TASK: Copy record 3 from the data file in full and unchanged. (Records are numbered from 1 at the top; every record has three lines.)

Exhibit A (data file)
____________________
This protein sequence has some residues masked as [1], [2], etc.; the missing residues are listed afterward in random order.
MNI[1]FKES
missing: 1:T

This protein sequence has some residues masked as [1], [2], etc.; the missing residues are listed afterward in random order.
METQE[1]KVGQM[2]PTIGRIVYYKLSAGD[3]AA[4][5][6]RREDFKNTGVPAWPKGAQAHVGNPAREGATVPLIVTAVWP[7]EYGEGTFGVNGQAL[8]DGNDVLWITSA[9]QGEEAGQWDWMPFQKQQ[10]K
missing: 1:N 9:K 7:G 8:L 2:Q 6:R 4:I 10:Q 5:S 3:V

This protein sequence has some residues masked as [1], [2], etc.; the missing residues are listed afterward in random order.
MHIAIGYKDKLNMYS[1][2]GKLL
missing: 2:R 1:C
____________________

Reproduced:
This protein sequence has some residues masked as [1], [2], etc.; the missing residues are listed afterward in random order.
MHIAIGYKDKLNMYS[1][2]GKLL
missing: 2:R 1:C